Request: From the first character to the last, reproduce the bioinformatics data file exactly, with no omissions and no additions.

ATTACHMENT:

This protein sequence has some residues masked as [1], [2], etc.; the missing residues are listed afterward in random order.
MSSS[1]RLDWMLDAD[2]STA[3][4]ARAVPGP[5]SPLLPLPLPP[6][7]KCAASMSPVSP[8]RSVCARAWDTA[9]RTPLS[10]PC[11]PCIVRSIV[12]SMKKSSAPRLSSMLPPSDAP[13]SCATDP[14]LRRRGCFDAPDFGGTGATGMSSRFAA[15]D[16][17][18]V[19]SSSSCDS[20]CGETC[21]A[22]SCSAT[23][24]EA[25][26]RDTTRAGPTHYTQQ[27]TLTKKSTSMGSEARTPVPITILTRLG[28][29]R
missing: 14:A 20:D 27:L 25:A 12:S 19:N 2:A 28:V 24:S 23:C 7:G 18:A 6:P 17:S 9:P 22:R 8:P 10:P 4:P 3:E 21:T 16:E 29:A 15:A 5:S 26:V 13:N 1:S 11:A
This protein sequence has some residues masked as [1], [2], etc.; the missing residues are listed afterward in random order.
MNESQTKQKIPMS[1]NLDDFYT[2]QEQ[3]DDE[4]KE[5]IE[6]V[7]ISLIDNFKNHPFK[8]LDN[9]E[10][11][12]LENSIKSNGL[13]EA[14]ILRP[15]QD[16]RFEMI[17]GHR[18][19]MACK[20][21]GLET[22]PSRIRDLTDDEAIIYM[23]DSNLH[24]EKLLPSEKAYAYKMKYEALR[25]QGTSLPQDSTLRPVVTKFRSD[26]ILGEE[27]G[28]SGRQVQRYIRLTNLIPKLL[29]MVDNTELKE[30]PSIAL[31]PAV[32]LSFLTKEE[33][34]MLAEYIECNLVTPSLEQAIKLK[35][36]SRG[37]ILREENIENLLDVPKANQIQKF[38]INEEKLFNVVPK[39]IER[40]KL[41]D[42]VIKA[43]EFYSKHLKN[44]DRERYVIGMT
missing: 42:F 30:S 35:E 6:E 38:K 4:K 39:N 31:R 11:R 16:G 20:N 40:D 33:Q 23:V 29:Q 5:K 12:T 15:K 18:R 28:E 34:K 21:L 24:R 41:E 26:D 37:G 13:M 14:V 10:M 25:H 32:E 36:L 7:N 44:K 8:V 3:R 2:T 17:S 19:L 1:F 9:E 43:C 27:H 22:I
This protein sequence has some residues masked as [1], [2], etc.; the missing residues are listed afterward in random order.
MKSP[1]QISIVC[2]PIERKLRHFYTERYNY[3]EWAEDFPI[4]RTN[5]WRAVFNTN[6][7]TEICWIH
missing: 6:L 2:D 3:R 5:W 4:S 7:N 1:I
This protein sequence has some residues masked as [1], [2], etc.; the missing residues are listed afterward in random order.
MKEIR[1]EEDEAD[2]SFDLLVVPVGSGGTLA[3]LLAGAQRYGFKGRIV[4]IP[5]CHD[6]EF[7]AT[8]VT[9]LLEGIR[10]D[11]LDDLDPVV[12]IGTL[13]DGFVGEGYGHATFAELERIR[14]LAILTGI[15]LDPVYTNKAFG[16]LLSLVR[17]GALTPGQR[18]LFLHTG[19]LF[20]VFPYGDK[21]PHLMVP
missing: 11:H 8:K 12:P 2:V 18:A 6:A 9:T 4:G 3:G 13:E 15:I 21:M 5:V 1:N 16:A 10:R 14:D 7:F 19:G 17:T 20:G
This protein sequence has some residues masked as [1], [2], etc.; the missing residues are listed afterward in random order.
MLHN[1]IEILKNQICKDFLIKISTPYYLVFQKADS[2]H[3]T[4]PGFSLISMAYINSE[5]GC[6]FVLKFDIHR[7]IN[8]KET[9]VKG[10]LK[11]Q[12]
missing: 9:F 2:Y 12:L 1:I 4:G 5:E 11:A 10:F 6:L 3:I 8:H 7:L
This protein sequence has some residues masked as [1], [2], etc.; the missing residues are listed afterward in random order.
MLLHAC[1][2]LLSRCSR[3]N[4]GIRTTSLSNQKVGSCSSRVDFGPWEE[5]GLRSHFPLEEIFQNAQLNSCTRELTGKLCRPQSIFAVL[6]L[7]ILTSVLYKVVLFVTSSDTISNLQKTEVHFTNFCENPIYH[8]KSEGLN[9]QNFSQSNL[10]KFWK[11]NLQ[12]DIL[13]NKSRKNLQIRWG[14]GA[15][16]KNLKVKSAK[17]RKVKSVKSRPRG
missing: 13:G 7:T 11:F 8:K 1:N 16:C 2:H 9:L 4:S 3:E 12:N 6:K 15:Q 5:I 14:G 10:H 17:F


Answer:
This protein sequence has some residues masked as [1], [2], etc.; the missing residues are listed afterward in random order.
MSSS[1]RLDWMLDAD[2]STA[3][4]ARAVPGP[5]SPLLPLPLPP[6][7]KCAASMSPVSP[8]RSVCARAWDTA[9]RTPLS[10]PC[11]PCIVRSIV[12]SMKKSSAPRLSSMLPPSDAP[13]SCATDP[14]LRRRGCFDAPDFGGTGATGMSSRFAA[15]D[16][17][18]V[19]SSSSCDS[20]CGETC[21]A[22]SCSAT[23][24]EA[25][26]RDTTRAGPTHYTQQ[27]TLTKKSTSMGSEARTPVPITILTRLG[28][29]R
missing: 14:A 20:D 27:L 25:A 12:S 19:N 2:A 28:V 24:S 23:C 7:G 18:A 6:P 17:S 9:P 22:R 8:P 10:P 4:P 3:E 21:T 16:E 29:A 15:A 5:S 26:V 13:N 1:S 11:A
This protein sequence has some residues masked as [1], [2], etc.; the missing residues are listed afterward in random order.
MNESQTKQKIPMS[1]NLDDFYT[2]QEQ[3]DDE[4]KE[5]IE[6]V[7]ISLIDNFKNHPFK[8]LDN[9]E[10][11][12]LENSIKSNGL[13]EA[14]ILRP[15]QD[16]RFEMI[17]GHR[18][19]MACK[20][21]GLET[22]PSRIRDLTDDEAIIYM[23]DSNLH[24]EKLLPSEKAYAYKMKYEALR[25]QGTSLPQDSTLRPVVTKFRSD[26]ILGEE[27]G[28]SGRQVQRYIRLTNLIPKLL[29]MVDNTELKE[30]PSIAL[31]PAV[32]LSFLTKEE[33][34]MLAEYIECNLVTPSLEQAIKLK[35][36]SRG[37]ILREENIENLLDVPKANQIQKF[38]INEEKLFNVVPK[39]IER[40]KL[41]D[42]VIKA[43]EFYSKHLKN[44]DRERYVIGMT
missing: 42:F 30:S 35:E 6:E 38:K 4:K 39:N 31:R 11:R 16:G 20:N 40:D 33:Q 23:V 29:Q 5:K 12:T 15:K 18:R 28:E 34:K 21:L 24:R 41:E 26:D 37:G 13:M 14:V 10:M 25:H 32:E 36:L 7:N 44:K 8:V 3:R 2:T 17:S 19:L 1:F 9:E 43:C 27:H 22:I
This protein sequence has some residues masked as [1], [2], etc.; the missing residues are listed afterward in random order.
MKSP[1]QISIVC[2]PIERKLRHFYTERYNY[3]EWAEDFPI[4]RTN[5]WRAVFNTN[6][7]TEICWIH
missing: 6:L 2:D 3:R 5:W 4:S 7:N 1:I
This protein sequence has some residues masked as [1], [2], etc.; the missing residues are listed afterward in random order.
MKEIR[1]EEDEAD[2]SFDLLVVPVGSGGTLA[3]LLAGAQRYGFKGRIV[4]IP[5]CHD[6]EF[7]AT[8]VT[9]LLEGIR[10]D[11]LDDLDPVV[12]IGTL[13]DGFVGEGYGHATFAELERIR[14]LAILTGI[15]LDPVYTNKAFG[16]LLSLVR[17]GALTPGQR[18]LFLHTG[19]LF[20]VFPYGDK[21]PHLMVP
missing: 11:H 8:K 12:P 2:V 18:A 6:A 9:T 4:G 3:G 13:E 15:I 21:M 5:V 1:N 16:A 10:R 14:D 7:F 19:G 17:T 20:G
This protein sequence has some residues masked as [1], [2], etc.; the missing residues are listed afterward in random order.
MLHN[1]IEILKNQICKDFLIKISTPYYLVFQKADS[2]H[3]T[4]PGFSLISMAYINSE[5]GC[6]FVLKFDIHR[7]IN[8]KET[9]VKG[10]LK[11]Q[12]
missing: 9:F 2:Y 12:L 1:I 4:G 5:E 11:A 10:F 6:L 3:I 8:H 7:L
This protein sequence has some residues masked as [1], [2], etc.; the missing residues are listed afterward in random order.
MLLHAC[1][2]LLSRCSR[3]N[4]GIRTTSLSNQKVGSCSSRVDFGPWEE[5]GLRSHFPLEEIFQNAQLNSCTRELTGKLCRPQSIFAVL[6]L[7]ILTSVLYKVVLFVTSSDTISNLQKTEVHFTNFCENPIYH[8]KSEGLN[9]QNFSQSNL[10]KFWK[11]NLQ[12]DIL[13]NKSRKNLQIRWG[14]GA[15][16]KNLKVKSAK[17]RKVKSVKSRPRG
missing: 13:G 7:T 11:F 8:K 1:N 16:C 2:H 9:L 4:S 3:E 12:N 6:K 15:Q 5:I 14:G 10:H 17:F